Gin maker’s fight with Facebook a warning to hemp food and drink makers

Posted by Lani Thorpe on 21st November 2018

FACEBOOK has pulled a series of advertisements posted by a Tasmanian gin maker, sounding an alarm for food and drink makers hoping to use the platform to spread word of their hemp products.

Rex Burdon of Nonesuch Distillery, south of Hobart, posted a selection of ads to promote Nonesuch products, including a gin made with edible hemp.

And Facebook is having none of it.

Despite Burdon using Facebook to promote the brand for the past four years, the social media giant removed this series of ads without explanation. They were displayed for about a week and then pulled suddenly, Burdon says.

“We’ve never had any problems until recently when we started marketing our hemp gin,” he told ABC News.

MORE: $4.1 billion market for cannabis-infused edibles, could Australia join Canada and the US on THC?

In November 2017, the Australian Food Standards Code was amended to permit the sale of low THC hemp seed foods. Hemp contains no or very low levels of THC, the cannabinoid associated with the psychoactive properties of marijuana.

Hemp seeds contain large amounts of protein, essential amino acids and omega-6 and omega-3. When used as an ingredient, it delivers a flavour profile ranging from earthy, to seedy to grassy, or, as Nonesuch states of its Hemp Gin, even buttery in its finish.

While Australia categorises hemp seed as a safe and marketable food ingredient, this is not the case in all countries — which is why Facebook’s global policy is to not permit advertising hemp as a food.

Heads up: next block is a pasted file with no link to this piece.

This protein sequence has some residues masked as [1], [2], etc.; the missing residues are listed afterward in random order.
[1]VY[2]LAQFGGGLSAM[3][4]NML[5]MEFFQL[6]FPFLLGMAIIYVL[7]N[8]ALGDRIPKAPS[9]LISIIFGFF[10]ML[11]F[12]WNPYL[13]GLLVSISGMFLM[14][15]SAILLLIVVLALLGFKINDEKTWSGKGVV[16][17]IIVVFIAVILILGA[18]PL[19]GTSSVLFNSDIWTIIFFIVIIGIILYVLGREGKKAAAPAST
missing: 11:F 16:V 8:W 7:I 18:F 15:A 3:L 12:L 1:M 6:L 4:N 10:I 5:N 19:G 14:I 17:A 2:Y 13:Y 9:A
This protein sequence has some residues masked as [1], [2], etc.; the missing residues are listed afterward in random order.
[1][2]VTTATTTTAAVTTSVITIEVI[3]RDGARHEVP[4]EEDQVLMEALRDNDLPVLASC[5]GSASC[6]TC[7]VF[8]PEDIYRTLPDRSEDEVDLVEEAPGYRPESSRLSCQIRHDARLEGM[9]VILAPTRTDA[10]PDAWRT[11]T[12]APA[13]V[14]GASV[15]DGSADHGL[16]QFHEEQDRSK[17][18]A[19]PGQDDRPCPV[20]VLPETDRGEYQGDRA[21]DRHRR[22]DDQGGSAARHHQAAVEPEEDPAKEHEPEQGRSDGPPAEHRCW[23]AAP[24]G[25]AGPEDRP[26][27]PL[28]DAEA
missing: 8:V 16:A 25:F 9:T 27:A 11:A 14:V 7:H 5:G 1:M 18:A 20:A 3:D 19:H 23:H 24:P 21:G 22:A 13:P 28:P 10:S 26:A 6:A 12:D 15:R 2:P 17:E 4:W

Also in Australian Food News

Trouble for food producers

That could spell trouble for food producers hoping to use the platform to spread word of their hemp products.

“The policy Facebook has over hemp needs to be sorted as it could impact the hemp industry in general in Australia,” Burdon says.

“I know of four other gin makers who are producing hemp gin, and even the CWA [Country Women’s Association] are putting hemp seeds in their scones.”

Nonesuch has turned to its followers on Facebook with the issue, asking fans to share a post about Facebook’s removal of its ads in the hope of creating enough engagement to get noticed.

“We certainly won’t stop making any of our great gins but it is so very frustrating not being able to use the Facebook advertising to get the word out,” Nonesuch says in a comment on the post. “That is why we are asking everyone — and their friends — to share the post and hopefully get Facebook to approve our ads again.”